Study warns of GERD collapse

A recent Egyptian scientific study warned of the dangers of the collapse of the Grand Ethiopian Renaissance Dam (GERD) on the downstream countries, Egypt and Sudan, after it detected a drop in the project site amid doubts about the dam’s safety, Shorouk news website reported.

The study, which was prepared by a research team including the Minister of Water Resources and Irrigation Mohamed Abdel Aaty, analyzed about 109 vertical scenes from December 2016 to July 2021, using radar technology.

The gatherings indicated “different-directional offsets in different sections of the concrete (main) dam as well as the dam (saddle or auxiliary dam).”

“There is an uneven vertical displacement in different sectors of the two dams (the main and auxiliary), which shows a subsidence in the dam site and poses risk,” according to researcher Hisham al-Askary.

Further analysis of the data at the site of the construction of the dam showed “an inconsistent decline in the outskirts of the main dam, especially the western side of the dam, where varying displacements ranging from 10 mm to 90 mm were recorded at the top of the dam.”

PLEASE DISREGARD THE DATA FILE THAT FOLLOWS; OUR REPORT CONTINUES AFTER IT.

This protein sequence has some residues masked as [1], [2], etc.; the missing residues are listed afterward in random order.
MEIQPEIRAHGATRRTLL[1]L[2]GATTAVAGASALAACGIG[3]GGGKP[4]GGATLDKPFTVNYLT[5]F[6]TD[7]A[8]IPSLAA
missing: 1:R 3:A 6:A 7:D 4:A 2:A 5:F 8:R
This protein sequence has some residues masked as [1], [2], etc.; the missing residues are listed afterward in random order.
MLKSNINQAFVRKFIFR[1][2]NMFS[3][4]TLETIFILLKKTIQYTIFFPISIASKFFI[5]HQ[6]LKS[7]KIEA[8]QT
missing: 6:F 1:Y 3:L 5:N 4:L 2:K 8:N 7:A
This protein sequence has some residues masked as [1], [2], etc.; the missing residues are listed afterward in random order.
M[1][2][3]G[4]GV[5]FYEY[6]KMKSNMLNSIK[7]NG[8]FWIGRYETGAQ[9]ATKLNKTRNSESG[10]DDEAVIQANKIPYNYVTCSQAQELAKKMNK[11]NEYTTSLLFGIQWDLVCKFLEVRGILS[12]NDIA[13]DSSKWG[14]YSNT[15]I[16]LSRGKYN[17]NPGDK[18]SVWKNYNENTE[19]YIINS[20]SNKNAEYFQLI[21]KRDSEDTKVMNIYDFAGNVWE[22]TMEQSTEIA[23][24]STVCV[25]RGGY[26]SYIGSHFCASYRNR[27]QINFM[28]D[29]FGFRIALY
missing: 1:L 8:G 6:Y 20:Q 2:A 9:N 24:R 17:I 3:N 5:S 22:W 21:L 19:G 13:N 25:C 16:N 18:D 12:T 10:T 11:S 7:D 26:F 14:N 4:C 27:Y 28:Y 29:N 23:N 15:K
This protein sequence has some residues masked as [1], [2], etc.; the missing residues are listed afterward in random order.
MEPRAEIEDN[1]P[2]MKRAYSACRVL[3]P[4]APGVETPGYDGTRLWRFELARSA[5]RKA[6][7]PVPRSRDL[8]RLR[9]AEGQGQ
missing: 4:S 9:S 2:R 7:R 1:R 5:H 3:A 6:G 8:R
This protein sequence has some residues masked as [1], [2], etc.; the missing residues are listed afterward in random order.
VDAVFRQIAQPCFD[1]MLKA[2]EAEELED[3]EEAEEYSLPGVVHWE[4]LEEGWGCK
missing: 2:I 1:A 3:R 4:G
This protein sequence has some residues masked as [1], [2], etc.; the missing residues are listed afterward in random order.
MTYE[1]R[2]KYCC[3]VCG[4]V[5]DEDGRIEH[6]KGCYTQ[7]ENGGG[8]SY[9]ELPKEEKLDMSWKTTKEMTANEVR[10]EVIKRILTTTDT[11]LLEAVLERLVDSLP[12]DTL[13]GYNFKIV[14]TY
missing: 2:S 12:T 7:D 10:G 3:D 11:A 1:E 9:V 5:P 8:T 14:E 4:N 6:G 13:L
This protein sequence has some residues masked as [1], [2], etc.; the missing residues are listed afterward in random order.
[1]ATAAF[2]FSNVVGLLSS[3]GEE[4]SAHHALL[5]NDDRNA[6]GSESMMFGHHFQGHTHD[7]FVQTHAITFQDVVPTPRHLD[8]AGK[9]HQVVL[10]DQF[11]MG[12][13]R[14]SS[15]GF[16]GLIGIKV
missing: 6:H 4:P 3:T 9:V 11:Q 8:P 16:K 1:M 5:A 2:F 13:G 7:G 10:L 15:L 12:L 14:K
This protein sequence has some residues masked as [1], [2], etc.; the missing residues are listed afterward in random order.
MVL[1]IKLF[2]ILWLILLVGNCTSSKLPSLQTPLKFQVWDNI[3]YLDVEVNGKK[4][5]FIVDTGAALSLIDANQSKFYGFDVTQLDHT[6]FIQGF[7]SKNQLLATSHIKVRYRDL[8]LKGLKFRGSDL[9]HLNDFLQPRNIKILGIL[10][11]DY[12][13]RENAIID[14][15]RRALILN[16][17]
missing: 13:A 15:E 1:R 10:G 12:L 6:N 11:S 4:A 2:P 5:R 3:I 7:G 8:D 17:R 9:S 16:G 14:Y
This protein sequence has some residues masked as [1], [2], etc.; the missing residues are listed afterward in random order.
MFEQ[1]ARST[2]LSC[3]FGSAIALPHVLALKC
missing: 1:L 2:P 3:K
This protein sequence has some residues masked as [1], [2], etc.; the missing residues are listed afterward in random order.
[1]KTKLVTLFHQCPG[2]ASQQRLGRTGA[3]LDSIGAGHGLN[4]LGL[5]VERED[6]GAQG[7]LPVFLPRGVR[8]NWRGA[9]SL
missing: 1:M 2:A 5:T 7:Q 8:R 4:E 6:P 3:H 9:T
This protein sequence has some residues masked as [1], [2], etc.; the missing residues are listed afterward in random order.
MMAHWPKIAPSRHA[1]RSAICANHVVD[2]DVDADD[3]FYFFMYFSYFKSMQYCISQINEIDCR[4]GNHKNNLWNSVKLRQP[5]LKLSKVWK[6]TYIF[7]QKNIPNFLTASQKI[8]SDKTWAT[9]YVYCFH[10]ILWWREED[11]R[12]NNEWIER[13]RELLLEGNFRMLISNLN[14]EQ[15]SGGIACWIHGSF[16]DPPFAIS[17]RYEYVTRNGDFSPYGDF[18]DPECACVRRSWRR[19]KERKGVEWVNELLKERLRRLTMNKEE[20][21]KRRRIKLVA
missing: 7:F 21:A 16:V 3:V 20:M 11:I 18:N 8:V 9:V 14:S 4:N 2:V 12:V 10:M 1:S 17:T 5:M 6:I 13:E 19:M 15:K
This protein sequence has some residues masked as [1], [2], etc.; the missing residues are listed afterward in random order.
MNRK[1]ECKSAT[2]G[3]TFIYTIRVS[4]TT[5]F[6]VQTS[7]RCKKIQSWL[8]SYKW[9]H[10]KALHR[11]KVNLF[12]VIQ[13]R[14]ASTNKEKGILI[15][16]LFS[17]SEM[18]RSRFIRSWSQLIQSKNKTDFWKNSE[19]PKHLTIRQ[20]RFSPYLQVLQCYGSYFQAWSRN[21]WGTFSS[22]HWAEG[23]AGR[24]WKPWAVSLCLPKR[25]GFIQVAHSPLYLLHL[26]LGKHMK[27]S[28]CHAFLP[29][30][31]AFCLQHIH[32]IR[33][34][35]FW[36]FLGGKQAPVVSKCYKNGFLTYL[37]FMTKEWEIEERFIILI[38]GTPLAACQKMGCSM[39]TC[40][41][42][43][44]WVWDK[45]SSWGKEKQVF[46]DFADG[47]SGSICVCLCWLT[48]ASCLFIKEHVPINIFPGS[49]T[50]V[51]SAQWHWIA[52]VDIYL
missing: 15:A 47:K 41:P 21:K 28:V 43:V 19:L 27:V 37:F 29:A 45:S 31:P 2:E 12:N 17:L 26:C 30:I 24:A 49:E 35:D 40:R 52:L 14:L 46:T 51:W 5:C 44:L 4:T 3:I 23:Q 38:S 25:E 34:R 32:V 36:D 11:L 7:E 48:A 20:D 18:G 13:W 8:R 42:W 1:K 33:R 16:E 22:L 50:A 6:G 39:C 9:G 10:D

This displacement prompted Ethiopia to halt the second filling of the dam before it was complete, Askary said.

Askary expected that the storage process will cause problems when the water reaches a certain limit, between 25 to 30 billion cubic meters.

The study confirmed that the filling of the Renaissance Dam is taking place at a rapid rate and lacks sufficient analysis on its potential consequences.

The study added that filling the Renaissance Dam not only affects the hydrology of the Blue Nile basin’s water storage and flow, but also poses major risks in the event of a collapse, especially for 20 million citizens in Sudan.

Askary refused to talk about the Renaissance Dam negotiations – which are expected to resume soon – in light of the results of the study, saying that the Egyptian state is fully aware of the study and its results.

“The matter is dangerous,” Askary stressed, ruling out the implementation of the entire project, as planned, or the storage of 74 billion cubic meters and water reaching the dam, as Ethiopia claims.

The collapse of the Renaissance Dam could cause catastrophic repercussions on Sudan mainly, he warned.

In July, the Minister of Water Resources and Irrigation Mohamed Abdel Aaty, warned of serious defects in the Renaissance Dam. He pointed out that some of the defects “have been announced and some have not,” stressing that the Egyptian government “will not allow a water crisis to occur in Egypt “.

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